As initially reported earlier this week by 6sqft following an April 26 public meeting of the New York City Landmarks Preservation Commission (LPC), a series of thrilling—or horrific, depending on your tolerance for extreme heights—enhancements have been given the go-ahead at the Top of the Rock observatory at 30 Rockefeller Plaza in Midtown Manhattan.
The LPC unanimously voted to approve the dizzying new additions, which include a cake topper-esque “skylift” ride that will slowly thrust visitors nearly 900 feet above the city streets within a circular, glass-enclosed platform rising from the historic Art Deco skyscraper’s 70th floor. Also proposed for the 70th floor will be a globular “rooftop beacon” that will be programmed to change as visitors come and go as well as new tiles sporting an elaborate celestial motif that will replace the current red tiles.
For those with wobbly legs, also approved by the LPC is a seated attraction in which visitors will be strapped into a rotating “beam” that’s then raised and rotated 180-degrees above a terrace on the 69th floor. As envisioned by Tishman Speyer, the planned experience pays direct homage to Lunch Atop a Skyscraper, an iconic, acrophobia-triggering (staged) 1932 photograph depicting 11 ironworkers sitting and eating on a crossbeam during the building’s construction.
Tishman Speyer’s plans also include a full refresh of the Top of the Rock ticketing entrance located in the historic high-rise’s ground-floor and mezzanine; it will be fully relocated from the building’s main lobby (also being renovated) to a series of adjacent storefronts along 50th Street.
The vertiginous new upgrades at Top of the Rock will help the tourist-drawing observatory better compete with the high-altitude attractions found at newer, higher, and shinier observation decks, including Edge at 30 Hudson Yards and Summit One Vanderbilt, as well as the recently revamped sky-high draws at the Empire State Building, including a new glass elevator ride from the reimagined 86th floor main observatory all the up to a rooftop deck on the 102nd floor.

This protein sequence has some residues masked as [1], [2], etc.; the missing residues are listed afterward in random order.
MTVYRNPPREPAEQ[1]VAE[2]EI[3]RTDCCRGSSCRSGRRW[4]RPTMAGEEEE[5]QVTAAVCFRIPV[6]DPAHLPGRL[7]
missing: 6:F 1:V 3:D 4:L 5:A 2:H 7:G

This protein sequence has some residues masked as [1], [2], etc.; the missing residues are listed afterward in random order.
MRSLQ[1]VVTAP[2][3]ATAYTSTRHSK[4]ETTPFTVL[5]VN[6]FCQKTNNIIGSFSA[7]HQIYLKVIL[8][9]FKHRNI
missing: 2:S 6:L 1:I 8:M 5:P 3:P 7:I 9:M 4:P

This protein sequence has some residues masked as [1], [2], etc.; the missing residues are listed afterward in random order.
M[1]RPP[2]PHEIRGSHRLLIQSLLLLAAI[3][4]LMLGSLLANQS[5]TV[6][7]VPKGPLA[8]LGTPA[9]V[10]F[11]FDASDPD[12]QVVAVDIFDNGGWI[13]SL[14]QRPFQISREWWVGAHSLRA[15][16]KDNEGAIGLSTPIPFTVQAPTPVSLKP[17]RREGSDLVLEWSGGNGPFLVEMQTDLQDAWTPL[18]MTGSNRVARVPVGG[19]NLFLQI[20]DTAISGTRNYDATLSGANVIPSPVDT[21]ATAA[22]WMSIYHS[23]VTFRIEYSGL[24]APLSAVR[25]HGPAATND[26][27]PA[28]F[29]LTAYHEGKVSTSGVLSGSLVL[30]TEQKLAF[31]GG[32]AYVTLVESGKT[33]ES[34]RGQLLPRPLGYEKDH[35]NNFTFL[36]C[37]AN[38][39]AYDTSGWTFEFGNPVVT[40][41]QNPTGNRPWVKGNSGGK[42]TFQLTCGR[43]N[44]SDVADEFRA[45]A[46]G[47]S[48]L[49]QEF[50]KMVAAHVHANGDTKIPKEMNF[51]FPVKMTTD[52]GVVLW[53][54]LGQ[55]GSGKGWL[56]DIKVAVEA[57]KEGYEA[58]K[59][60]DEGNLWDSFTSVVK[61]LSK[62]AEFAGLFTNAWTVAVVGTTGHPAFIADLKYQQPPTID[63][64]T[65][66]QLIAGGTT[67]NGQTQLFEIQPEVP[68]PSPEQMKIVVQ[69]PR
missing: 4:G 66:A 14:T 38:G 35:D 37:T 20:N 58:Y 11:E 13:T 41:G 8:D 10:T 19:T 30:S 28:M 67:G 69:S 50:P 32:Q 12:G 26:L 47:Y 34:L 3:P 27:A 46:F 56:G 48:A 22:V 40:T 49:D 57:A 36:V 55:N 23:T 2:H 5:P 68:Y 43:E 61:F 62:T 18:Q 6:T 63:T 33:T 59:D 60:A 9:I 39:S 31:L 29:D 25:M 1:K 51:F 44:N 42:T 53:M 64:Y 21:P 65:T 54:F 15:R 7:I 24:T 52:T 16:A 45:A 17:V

Although Top of the Rock has only had its current name since 2005 following a significant renovation led by Gabellini Sheppard Associates, the observatory is an original feature of 30 Rockefeller Plaza, opening along with the rest of the Raymond Hood–designed skyscraper (then the RCA Building) in 1933. Serving as the cloud-brushing centerpiece of Rockefeller Center, the pop-culture famous building—officially the Comcast Building since 2015—is currently the 32nd-tallest in New York City.
As noted by 6sqft, Tishman Speyer’s proposals have gone through several revisions prior to this week’s blessing by the LPC. Initial plans envisioned a hulking viewing platform rising from the 70th floor. It was ultimately nixed and replaced with the fluted vertical skylift attraction that will remain hidden away out of sight when not in active use.
“I think what is being composed here now is exciting,” 6sqft reported Commissioner Frederick Bland as saying in support of the vertical lift element during Tuesday’s meeting. “It’s there when it’s there, and it’s not there when it’s not there, which introduces a level of kinetic quality to architecture which I’ve always been interested in.”
An opening date for the new and improved observation experience at 30 Rockefeller Plaza has not been announced. Currently, general admission to Top of the Rock costs between $30 and $40; it’s safe to assume that access to the new planned attractions will come at a premium.